In most cases, an American’s personal life is kept at a healthy distance from their business activities. If a person creates a corporation or an LLC, they can shield their own personal assets if the company is sued – or vice versa. And if something goes horribly wrong with their marriage, they can expect to protect the stability and long-term viability of their business – even if their ex walks away with a significant part of the family fortune. This is especially true if the spouse in question has a prenuptial agreement in place. But in certain cases, voting shares can be divided during a divorce – and this is when an ex might suddenly find themselves in a surprising position of power over businesses – including major multinational corporations. 

The Power of Voting Shares

As an entrepreneur will tell you, voting shares are incredibly powerful in the world of business. Anyone with a voting share has a say in the corporation’s policies, and they can potentially change the entire trajectory of the company. With enough voting shares, parties can instigate hostile takeovers, kick former leaders out of the company, bring in new leaders, and much more. A single share can be designated as a “super voting share,” which allows power to be concentrated in the hands of just a few people. 

Green Thumb CEO Loses Roughly 20% of His Voting Shares in Divorce

On September 26, 2023, it was reported that Green Thumb CEO Ben Kovler had been forced to hand over about 20% of his “super-voting shares” after a divorce. In addition, he provided his ex with a further 1.5 million normal voting shares. Before the divorce, Kovler held about 75% of the company’s super-voting shares. He still has significant voting power, although this percentage has been reduced to just over 62%. While his ex might not wish to change the trajectory of Green Thumb, she certainly has the power to affect corporate policymaking with her new voting shares.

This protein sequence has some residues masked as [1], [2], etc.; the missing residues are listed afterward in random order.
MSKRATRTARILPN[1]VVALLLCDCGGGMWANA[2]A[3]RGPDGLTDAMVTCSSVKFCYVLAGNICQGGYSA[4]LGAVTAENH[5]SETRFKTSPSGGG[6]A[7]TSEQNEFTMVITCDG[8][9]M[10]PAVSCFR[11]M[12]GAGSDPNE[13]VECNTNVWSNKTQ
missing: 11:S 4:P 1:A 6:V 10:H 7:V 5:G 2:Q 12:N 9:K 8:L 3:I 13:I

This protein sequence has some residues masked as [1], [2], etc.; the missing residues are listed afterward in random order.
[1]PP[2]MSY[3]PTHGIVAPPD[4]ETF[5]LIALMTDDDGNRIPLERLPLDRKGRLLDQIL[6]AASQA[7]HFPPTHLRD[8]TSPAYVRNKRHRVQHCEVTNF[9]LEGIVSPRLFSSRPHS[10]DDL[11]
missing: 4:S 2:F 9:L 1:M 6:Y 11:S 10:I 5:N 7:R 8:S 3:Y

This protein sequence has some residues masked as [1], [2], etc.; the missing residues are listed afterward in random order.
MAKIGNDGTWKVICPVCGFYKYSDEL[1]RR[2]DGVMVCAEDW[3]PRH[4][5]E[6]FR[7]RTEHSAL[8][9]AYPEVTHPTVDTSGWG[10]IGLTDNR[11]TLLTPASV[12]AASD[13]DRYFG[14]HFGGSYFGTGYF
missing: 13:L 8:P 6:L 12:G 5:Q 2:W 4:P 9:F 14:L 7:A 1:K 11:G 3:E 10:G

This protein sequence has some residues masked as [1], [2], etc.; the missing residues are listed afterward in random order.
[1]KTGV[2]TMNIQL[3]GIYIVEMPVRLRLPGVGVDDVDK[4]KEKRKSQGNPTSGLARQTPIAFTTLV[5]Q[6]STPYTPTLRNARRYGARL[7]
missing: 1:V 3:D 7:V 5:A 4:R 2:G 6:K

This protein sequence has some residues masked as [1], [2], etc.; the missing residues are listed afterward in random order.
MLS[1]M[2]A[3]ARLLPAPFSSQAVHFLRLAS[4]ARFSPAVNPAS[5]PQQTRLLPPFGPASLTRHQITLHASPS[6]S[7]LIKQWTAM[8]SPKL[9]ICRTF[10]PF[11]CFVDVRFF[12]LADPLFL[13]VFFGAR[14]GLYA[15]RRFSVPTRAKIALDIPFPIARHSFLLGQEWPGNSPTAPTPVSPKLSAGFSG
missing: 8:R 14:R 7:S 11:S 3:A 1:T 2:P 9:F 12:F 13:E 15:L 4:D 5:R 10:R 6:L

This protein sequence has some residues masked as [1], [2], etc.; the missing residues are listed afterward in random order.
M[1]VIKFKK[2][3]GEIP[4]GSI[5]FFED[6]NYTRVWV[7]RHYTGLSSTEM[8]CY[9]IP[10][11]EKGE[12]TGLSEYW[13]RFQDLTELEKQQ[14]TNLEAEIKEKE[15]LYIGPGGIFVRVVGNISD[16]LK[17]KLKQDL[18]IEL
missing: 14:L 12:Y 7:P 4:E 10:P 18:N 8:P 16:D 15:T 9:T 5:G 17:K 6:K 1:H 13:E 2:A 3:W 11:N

Jeff Bezos Retained All His Voting Shares

In contrast, other CEOs have managed to retain all of their voting shares in the event of a divorce. The most obvious example is Jeff Bezos, whose divorce saw him hand over $36 billion in Amazon shares to his ex-wife, MacKenzie Bezos. However, none of these shares had voting rights, allowing Jeff to retain the same level of control over Amazon as he enjoyed prior to the divorce. This is despite the fact that Jeff and MacKenzie did not have a prenuptial agreement – suggesting that the pair came to the mutual decision that this was best for everyone involved. It’s also worth pointing out that even with a $36-billion stake in the company, MacKenzie only took 4% of total shares – indicating that her control over Amazon would have been minimal with voting shares. 

Strategies to Avoid Loss of Voting Control

There are many potential strategies to avoid losing voting control in the event of a divorce. The most obvious is to have a prenuptial agreement in place. Rupert Murdoch seems to have transferred non-voting stocks into a separate trust for his daughters – and this strategy appears to provide financial security without uncertainty about who controls News Corp. Another strategy might be to preemptively change voting shares from “preferred” to “common” in order to avoid this issue. However, this is only possible if spouses can accurately predict an approaching divorce.